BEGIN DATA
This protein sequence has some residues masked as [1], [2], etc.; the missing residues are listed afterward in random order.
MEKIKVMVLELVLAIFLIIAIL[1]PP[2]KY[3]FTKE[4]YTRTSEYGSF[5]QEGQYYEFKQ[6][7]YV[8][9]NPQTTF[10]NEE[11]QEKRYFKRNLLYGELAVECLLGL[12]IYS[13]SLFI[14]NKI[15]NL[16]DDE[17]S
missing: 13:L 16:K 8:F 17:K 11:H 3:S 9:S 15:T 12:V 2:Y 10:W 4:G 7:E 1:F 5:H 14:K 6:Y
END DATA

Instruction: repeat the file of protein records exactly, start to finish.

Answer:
This protein sequence has some residues masked as [1], [2], etc.; the missing residues are listed afterward in random order.
MEKIKVMVLELVLAIFLIIAIL[1]PP[2]KY[3]FTKE[4]YTRTSEYGSF[5]QEGQYYEFKQ[6][7]YV[8][9]NPQTTF[10]NEE[11]QEKRYFKRNLLYGELAVECLLGL[12]IYS[13]SLFI[14]NKI[15]NL[16]DDE[17]S
missing: 13:L 16:K 8:F 17:K 11:H 3:S 9:S 15:T 12:V 2:Y 10:W 4:G 7:E 1:F 5:H 14:K 6:Y